Posted May. 01, 2014 06:55,
Economic activities are showing signs of slowdown on many fronts, as Korea as a whole is reeling from shock caused by the tragic sinking of the ferry Sewol. The aviation, tourism and lodging industries have received a flurry of cancelations, while department stores, large discounters and restaurants see the number of patrons decline. Various gatherings and events that were scheduled are being cancelled or postponed in droves. Bank of Korea Governor Lee Joo-yeol expressed concern on Tuesday, saying, The central bank is closely examining the potential impact of the Sewol sinking on the economy. With domestic consumption yet to return to full-blown recovery phase, a protracted slump in domestic consumption due to Sewol trauma could cause the economy to plummet anew.
Koreas real economic growth rate in the first quarter came to 3.9 percent year-on-year, the highest reading in three years, but a closer look at details reveal many worrisome factors. Quarterly private consumption growth slowed from 1.0 percent in the third quarter to 0.6 percent in the fourth quarter of last year, and to 0.3 percent in the first quarter of this year, receding for two consecutive quarters. Facility investment also declined 1.3 percent in the first quarter. The wons value against the dollar surged to the highest level in five years and eight months, adding to burden on price competitiveness of export, which has been buttressing the Korean economy.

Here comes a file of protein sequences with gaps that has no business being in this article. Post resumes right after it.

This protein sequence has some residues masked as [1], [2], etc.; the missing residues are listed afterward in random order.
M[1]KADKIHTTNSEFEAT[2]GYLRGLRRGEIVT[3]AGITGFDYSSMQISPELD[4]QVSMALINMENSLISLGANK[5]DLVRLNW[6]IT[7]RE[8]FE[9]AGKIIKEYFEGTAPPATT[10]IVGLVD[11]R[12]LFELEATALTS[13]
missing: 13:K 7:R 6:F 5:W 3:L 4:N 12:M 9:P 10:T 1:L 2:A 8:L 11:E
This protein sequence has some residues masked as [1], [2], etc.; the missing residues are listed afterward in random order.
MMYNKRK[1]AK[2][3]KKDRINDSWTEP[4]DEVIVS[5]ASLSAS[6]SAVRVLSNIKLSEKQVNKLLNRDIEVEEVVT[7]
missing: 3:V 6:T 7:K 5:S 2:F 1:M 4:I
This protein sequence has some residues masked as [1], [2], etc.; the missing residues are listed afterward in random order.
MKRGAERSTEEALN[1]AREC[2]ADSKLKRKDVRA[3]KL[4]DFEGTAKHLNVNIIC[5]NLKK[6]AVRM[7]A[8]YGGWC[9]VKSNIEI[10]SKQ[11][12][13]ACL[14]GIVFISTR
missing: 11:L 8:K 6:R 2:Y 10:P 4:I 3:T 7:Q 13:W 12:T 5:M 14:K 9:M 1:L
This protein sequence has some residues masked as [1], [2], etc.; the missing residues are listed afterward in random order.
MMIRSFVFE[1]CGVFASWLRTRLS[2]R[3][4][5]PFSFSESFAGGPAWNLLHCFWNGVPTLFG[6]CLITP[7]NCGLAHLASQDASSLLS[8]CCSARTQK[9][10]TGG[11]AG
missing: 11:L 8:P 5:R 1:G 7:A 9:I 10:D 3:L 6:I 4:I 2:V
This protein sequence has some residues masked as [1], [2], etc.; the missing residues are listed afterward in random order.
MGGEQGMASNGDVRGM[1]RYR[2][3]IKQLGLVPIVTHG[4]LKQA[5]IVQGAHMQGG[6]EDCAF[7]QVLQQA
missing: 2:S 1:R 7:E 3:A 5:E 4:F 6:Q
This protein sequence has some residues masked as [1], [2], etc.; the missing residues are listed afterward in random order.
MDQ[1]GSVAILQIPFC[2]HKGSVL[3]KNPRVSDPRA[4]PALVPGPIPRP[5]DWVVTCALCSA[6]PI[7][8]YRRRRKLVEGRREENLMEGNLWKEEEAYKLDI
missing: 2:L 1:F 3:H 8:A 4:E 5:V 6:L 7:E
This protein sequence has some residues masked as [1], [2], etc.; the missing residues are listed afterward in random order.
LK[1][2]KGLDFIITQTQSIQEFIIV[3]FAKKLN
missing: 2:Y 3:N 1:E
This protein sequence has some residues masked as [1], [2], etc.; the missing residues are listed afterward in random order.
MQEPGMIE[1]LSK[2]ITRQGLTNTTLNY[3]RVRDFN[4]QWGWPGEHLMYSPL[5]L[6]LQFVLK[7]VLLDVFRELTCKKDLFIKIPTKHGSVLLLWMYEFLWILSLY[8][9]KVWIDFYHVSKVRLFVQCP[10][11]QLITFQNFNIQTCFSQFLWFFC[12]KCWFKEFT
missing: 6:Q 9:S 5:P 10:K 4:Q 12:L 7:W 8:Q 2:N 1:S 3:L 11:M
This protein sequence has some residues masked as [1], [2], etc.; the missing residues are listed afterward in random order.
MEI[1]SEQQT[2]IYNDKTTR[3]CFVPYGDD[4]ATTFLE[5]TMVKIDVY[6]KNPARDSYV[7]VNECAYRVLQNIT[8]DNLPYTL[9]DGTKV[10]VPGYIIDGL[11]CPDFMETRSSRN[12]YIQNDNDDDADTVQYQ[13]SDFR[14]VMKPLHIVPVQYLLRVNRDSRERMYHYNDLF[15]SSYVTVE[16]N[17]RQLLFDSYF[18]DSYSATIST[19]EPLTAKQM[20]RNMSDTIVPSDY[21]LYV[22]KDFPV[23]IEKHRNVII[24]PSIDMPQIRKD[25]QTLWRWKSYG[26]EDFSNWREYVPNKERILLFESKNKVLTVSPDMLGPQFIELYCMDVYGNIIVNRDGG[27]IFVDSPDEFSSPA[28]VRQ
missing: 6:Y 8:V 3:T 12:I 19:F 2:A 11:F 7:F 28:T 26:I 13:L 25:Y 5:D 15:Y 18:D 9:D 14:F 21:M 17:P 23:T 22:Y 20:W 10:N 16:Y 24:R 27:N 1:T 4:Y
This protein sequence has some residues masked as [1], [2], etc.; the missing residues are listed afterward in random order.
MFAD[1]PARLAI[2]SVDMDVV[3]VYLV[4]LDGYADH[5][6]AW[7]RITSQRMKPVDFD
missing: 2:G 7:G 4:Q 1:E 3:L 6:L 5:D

As all attention was paid to the Sewol sinking, economy-related ministers meeting and international economy-related ministers meeting that were scheduled last week were cancelled. Routine business at economy-related ministries is operating as usual, but policy consultations between ministries and inter-ministry departments have effectively come to standstill. Moves to implement a three-year economic innovation plan and deregulation measures have also lost some momentum. Worse still, the mood in officialdom is unruly in general, as rumors over a large-scale Cabinet reshuffle have spread.
Apart from thorough investigation into the cause of the Sewol accident and recovery from the situation, it is about time that Korean society started paying attention to returning to ordinary days by overcoming the ramifications from the shocking disaster. If economic activities contract too sharply, it will add to burden on the livelihoods of working-class people more than any others, and cause significant damage to the national economy. It is desirable that Koreas economic players resume normal consumption activities to the extent that such activities would not hamper the mood for self-reflection and atonement.
The government should make sure that the realty market, which has shown signs of gradual rebound, would not recede again, and implement as planned key policy measures, including lifting and easing of unnecessary regulations and innovation of state-run firms. Top economic officials of the government, including Hyun Oh-seok, Deputy Prime Minister for Economy and Cho Won-dong, presidential secretary for economic affairs, should stay vigilant and redouble efforts to prevent the economy from falling into recession.